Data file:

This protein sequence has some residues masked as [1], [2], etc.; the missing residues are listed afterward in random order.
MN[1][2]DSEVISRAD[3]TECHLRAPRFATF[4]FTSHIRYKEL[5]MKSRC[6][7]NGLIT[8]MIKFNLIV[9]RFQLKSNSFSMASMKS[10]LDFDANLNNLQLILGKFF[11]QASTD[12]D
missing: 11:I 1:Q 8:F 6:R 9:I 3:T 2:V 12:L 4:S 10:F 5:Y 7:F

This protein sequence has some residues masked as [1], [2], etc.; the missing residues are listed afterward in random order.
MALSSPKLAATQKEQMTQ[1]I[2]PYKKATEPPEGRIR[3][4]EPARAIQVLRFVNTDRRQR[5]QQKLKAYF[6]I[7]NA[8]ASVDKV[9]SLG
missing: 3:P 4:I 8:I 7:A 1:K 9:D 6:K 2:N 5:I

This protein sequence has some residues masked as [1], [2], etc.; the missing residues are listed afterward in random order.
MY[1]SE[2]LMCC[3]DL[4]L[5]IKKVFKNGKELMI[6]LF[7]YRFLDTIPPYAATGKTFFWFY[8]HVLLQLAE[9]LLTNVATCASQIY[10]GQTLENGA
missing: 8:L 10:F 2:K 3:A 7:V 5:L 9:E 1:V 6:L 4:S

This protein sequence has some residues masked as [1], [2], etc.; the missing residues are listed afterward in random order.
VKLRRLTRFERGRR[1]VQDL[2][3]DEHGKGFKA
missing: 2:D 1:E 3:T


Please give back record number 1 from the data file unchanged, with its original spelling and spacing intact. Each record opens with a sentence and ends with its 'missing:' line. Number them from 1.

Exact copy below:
This protein sequence has some residues masked as [1], [2], etc.; the missing residues are listed afterward in random order.
MN[1][2]DSEVISRAD[3]TECHLRAPRFATF[4]FTSHIRYKEL[5]MKSRC[6][7]NGLIT[8]MIKFNLIV[9]RFQLKSNSFSMASMKS[10]LDFDANLNNLQLILGKFF[11]QASTD[12]D
missing: 11:I 1:Q 8:F 6:R 9:I 3:T 2:V 12:L 4:S 10:F 5:Y 7:F